October 07, 2007

Where has the fire gone?

No, this is not another post about spiritually dead Catholics, but as I'm thinking as I'm writing it may very well end up that way.

On the way home from youth group tonight (the topic of the meeting is irrelevant to the post...), I began to think about fire, and nearly wrecked as a result. I was caught up with originally these two premises. A: Satan has a grip on modern pop culture, B: Smokey the bear and his "stay away from all things that make fire" policy is definitely part of pop culture. The first premise is true; unfortunate, but true. So, the only conclusion I can draw is that Satan has some reason to keep us away from fire.

Back in the 1700's or whenever, every boy knew how to build a good fire, and every girl knew how to cook over one. Fire was still destructive, sure, but they were taught to use it and build constructively with it. The only thing a kid gets about fire is a firm NO! these days. Instead of making it a tool of warmth, cheer, and camaraderie, it is a fear-inspiring monster that burns out of control, only good for arsonists and terrorists.

Hrmmm, perhaps Satan wants us to have his view of fire - fear. As Hell is very often associated with fire, perhaps he wants us to have a certain helplessness and fear of it. But no, in the act of contrition we have "because I fear the pains of Hell", or imperfect contrition...

Fire has, biblically and otherwise, always been associated with Hell. The weeds in Jesus' parables are always burned. Gehenna, a word commonly used in place of Hell, refers to the Hebrew garbage incineration facility...er, ravine. However, fire has many, many, many other biblal connotations. The Holy Spirit descended in "tongues as of fire". Isaiah's lips were cleansed with a burning coal.

Cleansing is a very important connotation of fire, I believe. Purgatory is also always associated with fire, a cleansing fire. "Gold purified by a flame." Fire, ecologically speaking, is a cleanser. It clears clogged forests of excess debris to allow new life to grow. Iron and steel become strong only aftering tempering.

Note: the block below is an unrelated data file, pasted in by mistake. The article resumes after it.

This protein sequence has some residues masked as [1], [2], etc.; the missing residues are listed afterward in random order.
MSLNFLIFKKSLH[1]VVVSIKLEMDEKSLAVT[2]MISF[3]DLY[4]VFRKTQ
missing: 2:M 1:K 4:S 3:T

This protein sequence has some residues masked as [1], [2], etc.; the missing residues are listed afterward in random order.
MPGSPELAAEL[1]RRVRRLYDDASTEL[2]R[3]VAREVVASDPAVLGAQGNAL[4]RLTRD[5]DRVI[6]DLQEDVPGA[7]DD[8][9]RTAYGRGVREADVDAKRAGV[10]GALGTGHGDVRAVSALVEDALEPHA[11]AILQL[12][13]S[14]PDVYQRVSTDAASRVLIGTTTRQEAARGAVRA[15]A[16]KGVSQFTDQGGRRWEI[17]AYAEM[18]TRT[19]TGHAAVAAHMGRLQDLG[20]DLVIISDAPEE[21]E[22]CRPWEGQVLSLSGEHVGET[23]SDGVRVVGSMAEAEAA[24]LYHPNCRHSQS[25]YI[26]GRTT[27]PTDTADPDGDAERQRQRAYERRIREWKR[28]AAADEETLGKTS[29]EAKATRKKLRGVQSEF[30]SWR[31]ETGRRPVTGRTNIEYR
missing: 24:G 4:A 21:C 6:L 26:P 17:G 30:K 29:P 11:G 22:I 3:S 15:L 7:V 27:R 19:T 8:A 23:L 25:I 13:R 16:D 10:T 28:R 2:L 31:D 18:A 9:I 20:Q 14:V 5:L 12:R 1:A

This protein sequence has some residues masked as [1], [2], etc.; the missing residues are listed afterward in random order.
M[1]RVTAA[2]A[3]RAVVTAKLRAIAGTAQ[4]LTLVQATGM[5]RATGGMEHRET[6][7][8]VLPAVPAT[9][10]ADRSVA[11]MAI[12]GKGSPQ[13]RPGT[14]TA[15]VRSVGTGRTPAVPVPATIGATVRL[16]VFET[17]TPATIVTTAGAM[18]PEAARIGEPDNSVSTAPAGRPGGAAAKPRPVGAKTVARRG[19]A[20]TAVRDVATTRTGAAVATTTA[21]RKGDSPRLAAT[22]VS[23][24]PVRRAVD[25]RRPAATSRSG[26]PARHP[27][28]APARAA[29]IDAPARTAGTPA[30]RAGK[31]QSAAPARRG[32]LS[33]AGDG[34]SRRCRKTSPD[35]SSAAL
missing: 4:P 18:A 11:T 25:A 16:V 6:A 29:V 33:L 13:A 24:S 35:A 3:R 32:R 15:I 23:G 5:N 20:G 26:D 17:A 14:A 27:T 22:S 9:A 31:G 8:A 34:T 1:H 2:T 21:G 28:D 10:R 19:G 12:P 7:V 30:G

But probably the single most important correlation of fire is "the fire of God's love." God's love is likened to fire it is a burning passion, unstoppable and totally alight. It is restless and seeks us out.

And so I'm back at the beginning now. I prayed the "come Holy Spirit" prayer in hopes of inspiration, but found that it contained the words "enkindle in us the fire of thy love". So why does Satan wish for fire to be thrust away, supressed, feared? I don't know if just those connotations are enough to warrant the suppression. However, since he looks to make every person lukewarm or to form an ice-cold barrier against Love, perhaps any spark, even from a mere simile, would be too much for him. He can't let any light through the gaps.

Ah well, with those thoughts still chasing their tails in my head, I go to bed to muse some more.



Blogger Shakespeare's Cobbler said...

I think you're stretching a lot of things. First of all, I was under the impression that Smokey was part of the more classic pop culture -- a fellow of Rocky and Bullwinkle -- and thus that we could safely assume that Satan is not involved with him unless there is good evidence otherwise.

Second, while there is a "NO" attitude to fire these days, I think it's just part of the general safety craze. I read an article somewhere about some book that teaches how to do all those things that our grandparents used to do for fun and scouting and hence is titled "The Dangerous Book for Boys", if I recall correct. If it's half as good as it sounded when I heard about it, I'll have to get it myself sometime. But anyway.

Third, I think if "keep away from fire!" were to reach the analogous part of the brain, evil would be hurt before good. Isn't "fire" associated with "love" and hence a near-buzzword for the lust culture?

Fourth, there is indeed a tendency to be lax in the practice of the faith, but I doubt a fear of fire imagery is directly related. Fire imagery may be a cure, but I think its disuse is more an effect of the laxness than a cause. Then again maybe I'm wrong.

Anyway. Get some rest, my friend. Keep thinking about it.


October 08, 2007 12:37 AM  
Anonymous Anonymous said...

Interesting, deep insight - I enjoyed reading. Scott makes some good points.

btw, thanks for your comment on my blog - its nice to know someone actually read it! :-)

October 08, 2007 8:48 AM  
Blogger ~Mari said...

"On the way home from youth group tonight I began to think about fire, and nearly wrecked as a result."

Ambrose, think responsibly- don't think and drive. *grin*
Anyway- when has pop culture *not* been controlled in some way by Satan? Of course it's only blatantly obvious these days...

October 10, 2007 3:23 PM  
Blogger Shakespeare's Cobbler said...

Oh, I don't know, where'd the classics come from?

October 10, 2007 8:12 PM  
Blogger ~Ambrose said...

Since when were the classics part of pop culture?

October 11, 2007 4:10 PM  
Anonymous Scott, being lazy and not signing in, said...

Back in their day most of them were popular. The definition of classic is that they still speak to us even after time would have left them behind, but if you look at Beowulf or Homer you find that they were part of their periods' "pop culture".

We could be dealing with a question of the definition of "pop culture".

October 11, 2007 5:44 PM  

Post a Comment

<< Home